The Gender Thing

Last week was International Women’s Day. You may have seen various information on this day at work or in social media, e.g % of women in management, % of women working, salary comparisons, etc. There were several articles in the newspapers on the topic, as one would expect. In Norway, the most egalitarian country in the world, the pretty picture isn’t as pretty as we would like it to be, as 40% of women working are working part time, and by that lose out on promotions, salary level and pension points. The discussion is rather vivid around “what matters”; building a healthy and happy family or build up your pension points? (The “happy and healthy family” meaning that a woman is better at taking care of the children, whereas experience shows that a man does as good of a job..)

In Norway many of the men responding to articles/blogs are rather aggressive and literally attack what they call “the feminists” or “the red stockings”, which is a word with a negative connotation dating back from the more active feminist era of the 70ies. As a woman I don’t get it, as I don’t feel in competition with men, I think there is space for men and women leaders/head of state and men and women nurses; to mention a couple of stereotyped jobs. Men should have the same rights to take leave in order to take care of the family, work from home, not to be expected to work around the clock, etc. We want a better world for men and women, not turning the coin to give all advantages to and favour women. But, the fact is that we still live in a world where in many cases men are favoured over women in e.g promotions, challenging and developing projects and pay raise. We still need to work towards having the same opportunities and fair treatment. That’s not criticizing and wanting to downplay the men, that’s just wanting a fair world.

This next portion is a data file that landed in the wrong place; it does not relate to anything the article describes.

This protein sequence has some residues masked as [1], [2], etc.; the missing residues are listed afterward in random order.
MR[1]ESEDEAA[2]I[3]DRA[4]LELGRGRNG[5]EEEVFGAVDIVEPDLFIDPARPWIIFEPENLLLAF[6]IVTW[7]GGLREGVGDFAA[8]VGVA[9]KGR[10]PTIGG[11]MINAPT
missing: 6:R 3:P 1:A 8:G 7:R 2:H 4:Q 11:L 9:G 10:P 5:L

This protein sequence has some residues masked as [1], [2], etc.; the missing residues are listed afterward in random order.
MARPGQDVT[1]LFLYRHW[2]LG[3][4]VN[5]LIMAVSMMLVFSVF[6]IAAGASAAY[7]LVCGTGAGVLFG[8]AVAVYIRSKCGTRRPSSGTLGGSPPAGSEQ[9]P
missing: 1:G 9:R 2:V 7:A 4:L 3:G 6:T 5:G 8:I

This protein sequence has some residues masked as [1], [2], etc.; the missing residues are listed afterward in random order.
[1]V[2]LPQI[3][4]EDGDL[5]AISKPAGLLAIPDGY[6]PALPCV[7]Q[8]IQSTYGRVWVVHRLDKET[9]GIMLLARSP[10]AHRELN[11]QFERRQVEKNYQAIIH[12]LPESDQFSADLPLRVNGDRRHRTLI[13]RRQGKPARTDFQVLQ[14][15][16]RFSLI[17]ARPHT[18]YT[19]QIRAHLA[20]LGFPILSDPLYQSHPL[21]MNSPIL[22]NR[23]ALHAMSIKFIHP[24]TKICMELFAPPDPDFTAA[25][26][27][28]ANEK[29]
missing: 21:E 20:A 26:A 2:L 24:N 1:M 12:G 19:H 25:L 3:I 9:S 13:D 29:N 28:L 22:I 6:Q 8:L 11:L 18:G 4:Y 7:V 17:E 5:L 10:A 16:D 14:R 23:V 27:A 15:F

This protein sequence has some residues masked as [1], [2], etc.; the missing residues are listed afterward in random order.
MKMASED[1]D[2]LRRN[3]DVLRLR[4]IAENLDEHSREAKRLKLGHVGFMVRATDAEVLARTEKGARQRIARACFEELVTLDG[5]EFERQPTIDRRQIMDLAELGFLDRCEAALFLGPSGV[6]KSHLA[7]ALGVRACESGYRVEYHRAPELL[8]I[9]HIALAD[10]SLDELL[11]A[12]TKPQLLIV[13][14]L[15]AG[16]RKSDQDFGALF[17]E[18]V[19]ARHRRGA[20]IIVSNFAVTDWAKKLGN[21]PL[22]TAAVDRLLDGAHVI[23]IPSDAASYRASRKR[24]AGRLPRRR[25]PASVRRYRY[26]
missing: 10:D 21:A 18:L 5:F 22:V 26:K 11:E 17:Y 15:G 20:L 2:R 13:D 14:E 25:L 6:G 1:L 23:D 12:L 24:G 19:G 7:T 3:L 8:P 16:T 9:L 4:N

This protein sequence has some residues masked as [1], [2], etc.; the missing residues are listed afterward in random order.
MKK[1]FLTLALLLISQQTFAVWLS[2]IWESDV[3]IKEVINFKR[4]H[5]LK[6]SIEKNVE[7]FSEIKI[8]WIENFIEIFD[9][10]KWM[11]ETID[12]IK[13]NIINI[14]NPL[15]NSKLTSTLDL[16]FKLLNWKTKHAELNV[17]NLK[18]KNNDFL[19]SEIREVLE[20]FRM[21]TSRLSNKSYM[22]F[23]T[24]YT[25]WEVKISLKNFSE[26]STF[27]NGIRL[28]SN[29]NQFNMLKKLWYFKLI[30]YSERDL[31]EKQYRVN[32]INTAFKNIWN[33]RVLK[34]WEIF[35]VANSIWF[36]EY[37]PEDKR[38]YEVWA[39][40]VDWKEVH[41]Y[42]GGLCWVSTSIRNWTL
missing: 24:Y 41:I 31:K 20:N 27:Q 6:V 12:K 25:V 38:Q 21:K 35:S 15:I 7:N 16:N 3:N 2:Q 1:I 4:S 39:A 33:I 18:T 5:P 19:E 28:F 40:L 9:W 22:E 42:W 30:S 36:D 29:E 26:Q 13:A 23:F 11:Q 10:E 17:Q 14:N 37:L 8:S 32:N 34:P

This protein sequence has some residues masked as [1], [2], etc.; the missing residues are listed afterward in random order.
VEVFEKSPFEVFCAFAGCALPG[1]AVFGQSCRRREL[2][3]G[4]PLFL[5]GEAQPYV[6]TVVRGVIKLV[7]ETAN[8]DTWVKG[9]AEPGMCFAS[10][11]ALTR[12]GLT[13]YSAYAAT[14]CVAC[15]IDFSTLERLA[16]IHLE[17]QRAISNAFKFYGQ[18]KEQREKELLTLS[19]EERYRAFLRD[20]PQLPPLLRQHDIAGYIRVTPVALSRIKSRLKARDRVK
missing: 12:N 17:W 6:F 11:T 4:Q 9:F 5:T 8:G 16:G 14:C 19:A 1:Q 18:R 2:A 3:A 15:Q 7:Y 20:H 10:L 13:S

So much for the business world, there are some ugly truths around this planet about domestic violence, human trafficking and (lack of) security for women. Maybe all these messages mixed together (not enough women in senior positions, sexual harassment, rape, “Taliban conditions”) make the men feel attacked, that they are all seen to be the “bad guys” no matter how “good” they are themselves. Another thing is that when you are in a majority situation (e.g male leader among other male leaders) it’s hard to see the challenges of being in minority. Then being told the reality of the minority, it may feel as just another criticism and that “bad guy” feeling again.

I do believe that we still live under very stereotyped roles in society (with cultural variances), and that it colours us in so many ways. We expect certain behaviours, certain choices, certain looks. This can be a straightjacket for both men and women, and I do think it limits us and reduces creativity.

What to do? That’s the million-dollar question. I can’t think of any more simple, and yet very difficult thing to do, and that’s to stay open-minded and listen, whether you are a man or a woman. Walk in the other person’s shoes, see the world from that person’s view. Maybe one day we’ll experience a black nun as a pope..